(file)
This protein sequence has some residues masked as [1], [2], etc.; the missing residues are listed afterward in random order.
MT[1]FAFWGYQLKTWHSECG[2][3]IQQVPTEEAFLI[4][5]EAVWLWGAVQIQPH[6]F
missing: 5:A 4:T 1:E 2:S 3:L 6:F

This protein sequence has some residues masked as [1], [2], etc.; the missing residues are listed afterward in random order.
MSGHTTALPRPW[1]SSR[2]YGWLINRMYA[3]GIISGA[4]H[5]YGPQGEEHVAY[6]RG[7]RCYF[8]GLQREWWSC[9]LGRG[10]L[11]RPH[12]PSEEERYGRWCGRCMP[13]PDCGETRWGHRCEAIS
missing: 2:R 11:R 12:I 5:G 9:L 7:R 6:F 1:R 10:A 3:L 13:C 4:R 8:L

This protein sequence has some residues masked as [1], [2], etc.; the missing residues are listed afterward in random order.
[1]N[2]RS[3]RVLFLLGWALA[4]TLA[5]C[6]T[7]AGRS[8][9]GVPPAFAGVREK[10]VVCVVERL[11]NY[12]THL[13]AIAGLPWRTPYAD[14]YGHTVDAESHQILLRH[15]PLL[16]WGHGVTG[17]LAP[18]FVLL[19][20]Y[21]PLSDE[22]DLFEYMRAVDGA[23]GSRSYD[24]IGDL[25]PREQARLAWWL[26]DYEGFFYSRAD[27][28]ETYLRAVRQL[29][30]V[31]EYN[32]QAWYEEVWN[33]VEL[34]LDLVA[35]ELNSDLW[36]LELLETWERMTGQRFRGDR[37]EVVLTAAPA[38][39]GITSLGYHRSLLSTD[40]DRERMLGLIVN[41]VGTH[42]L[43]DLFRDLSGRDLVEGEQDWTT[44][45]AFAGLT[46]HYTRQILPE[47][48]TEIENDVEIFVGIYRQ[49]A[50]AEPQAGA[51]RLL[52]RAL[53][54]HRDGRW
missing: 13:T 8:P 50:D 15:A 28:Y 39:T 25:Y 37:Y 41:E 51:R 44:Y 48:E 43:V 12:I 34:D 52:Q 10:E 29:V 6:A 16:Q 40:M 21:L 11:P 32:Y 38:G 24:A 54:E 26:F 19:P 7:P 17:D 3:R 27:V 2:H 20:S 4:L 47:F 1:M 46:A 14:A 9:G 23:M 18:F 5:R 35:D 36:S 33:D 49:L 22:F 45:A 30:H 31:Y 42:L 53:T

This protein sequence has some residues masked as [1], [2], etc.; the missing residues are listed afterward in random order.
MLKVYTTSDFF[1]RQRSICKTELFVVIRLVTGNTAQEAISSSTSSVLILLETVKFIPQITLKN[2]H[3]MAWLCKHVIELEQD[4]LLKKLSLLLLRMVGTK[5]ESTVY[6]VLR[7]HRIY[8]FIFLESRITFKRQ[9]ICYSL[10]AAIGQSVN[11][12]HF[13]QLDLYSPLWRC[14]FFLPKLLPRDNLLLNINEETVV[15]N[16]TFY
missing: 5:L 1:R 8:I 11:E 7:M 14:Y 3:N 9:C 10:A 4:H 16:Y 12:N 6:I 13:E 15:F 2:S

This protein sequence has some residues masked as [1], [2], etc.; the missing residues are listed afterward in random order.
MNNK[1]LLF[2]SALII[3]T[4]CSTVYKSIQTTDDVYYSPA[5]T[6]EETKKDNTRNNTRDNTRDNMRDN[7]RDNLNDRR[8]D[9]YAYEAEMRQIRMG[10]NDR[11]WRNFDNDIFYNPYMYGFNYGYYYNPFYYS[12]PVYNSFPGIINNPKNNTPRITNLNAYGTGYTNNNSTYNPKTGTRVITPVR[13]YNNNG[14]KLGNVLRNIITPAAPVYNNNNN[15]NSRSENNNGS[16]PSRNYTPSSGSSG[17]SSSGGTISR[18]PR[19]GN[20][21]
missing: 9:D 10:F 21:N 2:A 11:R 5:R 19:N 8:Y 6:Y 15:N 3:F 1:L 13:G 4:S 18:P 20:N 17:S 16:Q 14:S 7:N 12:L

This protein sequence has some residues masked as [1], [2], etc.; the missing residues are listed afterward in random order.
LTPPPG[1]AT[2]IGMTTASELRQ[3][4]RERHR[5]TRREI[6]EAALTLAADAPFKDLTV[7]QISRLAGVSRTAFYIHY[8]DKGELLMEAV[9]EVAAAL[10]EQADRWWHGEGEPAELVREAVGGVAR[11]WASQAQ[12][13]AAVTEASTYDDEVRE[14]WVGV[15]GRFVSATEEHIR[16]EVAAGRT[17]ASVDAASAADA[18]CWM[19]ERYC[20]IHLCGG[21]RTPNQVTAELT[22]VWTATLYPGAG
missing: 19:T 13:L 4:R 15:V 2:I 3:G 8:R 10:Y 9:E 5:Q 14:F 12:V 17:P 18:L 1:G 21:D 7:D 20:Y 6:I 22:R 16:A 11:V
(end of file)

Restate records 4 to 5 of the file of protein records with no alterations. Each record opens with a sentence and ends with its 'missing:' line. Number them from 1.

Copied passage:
This protein sequence has some residues masked as [1], [2], etc.; the missing residues are listed afterward in random order.
MLKVYTTSDFF[1]RQRSICKTELFVVIRLVTGNTAQEAISSSTSSVLILLETVKFIPQITLKN[2]H[3]MAWLCKHVIELEQD[4]LLKKLSLLLLRMVGTK[5]ESTVY[6]VLR[7]HRIY[8]FIFLESRITFKRQ[9]ICYSL[10]AAIGQSVN[11][12]HF[13]QLDLYSPLWRC[14]FFLPKLLPRDNLLLNINEETVV[15]N[16]TFY
missing: 5:L 1:R 8:I 11:E 7:M 14:Y 3:N 9:C 10:A 4:H 16:Y 12:N 6:I 13:E 15:F 2:S

This protein sequence has some residues masked as [1], [2], etc.; the missing residues are listed afterward in random order.
MNNK[1]LLF[2]SALII[3]T[4]CSTVYKSIQTTDDVYYSPA[5]T[6]EETKKDNTRNNTRDNTRDNMRDN[7]RDNLNDRR[8]D[9]YAYEAEMRQIRMG[10]NDR[11]WRNFDNDIFYNPYMYGFNYGYYYNPFYYS[12]PVYNSFPGIINNPKNNTPRITNLNAYGTGYTNNNSTYNPKTGTRVITPVR[13]YNNNG[14]KLGNVLRNIITPAAPVYNNNNN[15]NSRSENNNGS[16]PSRNYTPSSGSSG[17]SSSGGTISR[18]PR[19]GN[20][21]
missing: 9:D 10:F 21:N 2:A 11:R 5:R 19:N 8:Y 6:Y 15:N 3:F 1:L 13:G 4:S 18:P 20:N 17:S 16:Q 14:S 7:N 12:L